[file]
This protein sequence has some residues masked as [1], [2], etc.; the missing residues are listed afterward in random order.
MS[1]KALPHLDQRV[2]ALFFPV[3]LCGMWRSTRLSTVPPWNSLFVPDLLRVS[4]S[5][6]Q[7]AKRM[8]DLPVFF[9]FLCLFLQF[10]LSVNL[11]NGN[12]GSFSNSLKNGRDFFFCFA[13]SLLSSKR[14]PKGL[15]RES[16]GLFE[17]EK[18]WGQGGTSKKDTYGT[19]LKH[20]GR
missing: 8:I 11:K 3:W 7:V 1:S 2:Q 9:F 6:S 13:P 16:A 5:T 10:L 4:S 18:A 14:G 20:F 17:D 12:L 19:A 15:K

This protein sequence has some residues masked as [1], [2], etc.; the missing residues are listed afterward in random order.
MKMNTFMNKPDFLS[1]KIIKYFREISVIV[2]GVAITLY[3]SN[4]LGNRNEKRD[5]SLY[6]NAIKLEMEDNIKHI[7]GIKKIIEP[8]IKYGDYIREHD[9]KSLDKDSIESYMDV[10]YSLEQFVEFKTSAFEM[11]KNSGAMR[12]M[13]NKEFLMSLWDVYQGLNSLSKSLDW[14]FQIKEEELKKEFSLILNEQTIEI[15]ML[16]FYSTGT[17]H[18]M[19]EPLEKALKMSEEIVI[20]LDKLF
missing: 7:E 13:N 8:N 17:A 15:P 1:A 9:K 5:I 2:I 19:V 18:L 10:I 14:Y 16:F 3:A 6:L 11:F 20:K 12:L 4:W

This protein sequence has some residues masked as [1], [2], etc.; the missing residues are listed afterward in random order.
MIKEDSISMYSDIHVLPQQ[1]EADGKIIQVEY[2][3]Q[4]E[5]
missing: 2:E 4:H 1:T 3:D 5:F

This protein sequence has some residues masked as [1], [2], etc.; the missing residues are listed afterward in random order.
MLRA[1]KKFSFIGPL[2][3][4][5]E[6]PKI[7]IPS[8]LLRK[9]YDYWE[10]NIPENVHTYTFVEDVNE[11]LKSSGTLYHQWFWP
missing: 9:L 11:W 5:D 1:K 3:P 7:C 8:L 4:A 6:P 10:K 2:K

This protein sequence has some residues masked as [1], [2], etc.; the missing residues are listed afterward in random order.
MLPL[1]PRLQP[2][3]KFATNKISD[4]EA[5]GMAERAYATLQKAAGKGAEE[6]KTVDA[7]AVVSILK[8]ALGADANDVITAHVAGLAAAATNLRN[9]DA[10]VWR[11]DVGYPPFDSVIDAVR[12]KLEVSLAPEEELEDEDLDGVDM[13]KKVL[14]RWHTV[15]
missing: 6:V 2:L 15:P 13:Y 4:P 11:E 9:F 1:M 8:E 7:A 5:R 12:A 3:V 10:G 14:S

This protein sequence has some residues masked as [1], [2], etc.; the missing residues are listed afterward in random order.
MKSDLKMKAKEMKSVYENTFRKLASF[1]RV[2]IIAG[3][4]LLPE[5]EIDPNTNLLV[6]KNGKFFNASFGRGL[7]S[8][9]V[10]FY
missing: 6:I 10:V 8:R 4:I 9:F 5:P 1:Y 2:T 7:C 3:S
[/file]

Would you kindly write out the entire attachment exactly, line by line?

This protein sequence has some residues masked as [1], [2], etc.; the missing residues are listed afterward in random order.
MS[1]KALPHLDQRV[2]ALFFPV[3]LCGMWRSTRLSTVPPWNSLFVPDLLRVS[4]S[5][6]Q[7]AKRM[8]DLPVFF[9]FLCLFLQF[10]LSVNL[11]NGN[12]GSFSNSLKNGRDFFFCFA[13]SLLSSKR[14]PKGL[15]RES[16]GLFE[17]EK[18]WGQGGTSKKDTYGT[19]LKH[20]GR
missing: 8:I 11:K 3:W 7:V 1:S 2:Q 9:F 6:S 13:P 16:A 5:T 10:L 4:S 18:A 14:G 20:F 17:D 12:L 19:A 15:K

This protein sequence has some residues masked as [1], [2], etc.; the missing residues are listed afterward in random order.
MKMNTFMNKPDFLS[1]KIIKYFREISVIV[2]GVAITLY[3]SN[4]LGNRNEKRD[5]SLY[6]NAIKLEMEDNIKHI[7]GIKKIIEP[8]IKYGDYIREHD[9]KSLDKDSIESYMDV[10]YSLEQFVEFKTSAFEM[11]KNSGAMR[12]M[13]NKEFLMSLWDVYQGLNSLSKSLDW[14]FQIKEEELKKEFSLILNEQTIEI[15]ML[16]FYSTGT[17]H[18]M[19]EPLEKALKMSEEIVI[20]LDKLF
missing: 7:E 13:N 8:N 17:A 15:P 1:A 9:K 5:I 2:I 19:V 18:L 10:I 14:Y 16:F 3:A 6:L 11:F 20:K 12:L 4:W

This protein sequence has some residues masked as [1], [2], etc.; the missing residues are listed afterward in random order.
MIKEDSISMYSDIHVLPQQ[1]EADGKIIQVEY[2][3]Q[4]E[5]
missing: 2:E 4:H 1:T 3:D 5:F

This protein sequence has some residues masked as [1], [2], etc.; the missing residues are listed afterward in random order.
MLRA[1]KKFSFIGPL[2][3][4][5]E[6]PKI[7]IPS[8]LLRK[9]YDYWE[10]NIPENVHTYTFVEDVNE[11]LKSSGTLYHQWFWP
missing: 9:L 11:W 5:D 1:K 3:P 7:C 8:L 4:A 6:P 10:K 2:K

This protein sequence has some residues masked as [1], [2], etc.; the missing residues are listed afterward in random order.
MLPL[1]PRLQP[2][3]KFATNKISD[4]EA[5]GMAERAYATLQKAAGKGAEE[6]KTVDA[7]AVVSILK[8]ALGADANDVITAHVAGLAAAATNLRN[9]DA[10]VWR[11]DVGYPPFDSVIDAVR[12]KLEVSLAPEEELEDEDLDGVDM[13]KKVL[14]RWHTV[15]
missing: 6:V 2:L 15:P 13:Y 4:P 11:E 9:F 1:M 8:E 7:A 5:R 12:A 3:V 10:G 14:S

This protein sequence has some residues masked as [1], [2], etc.; the missing residues are listed afterward in random order.
MKSDLKMKAKEMKSVYENTFRKLASF[1]RV[2]IIAG[3][4]LLPE[5]EIDPNTNLLV[6]KNGKFFNASFGRGL[7]S[8][9]V[10]FY
missing: 6:I 10:V 8:R 4:I 9:F 5:P 1:Y 2:T 7:C 3:S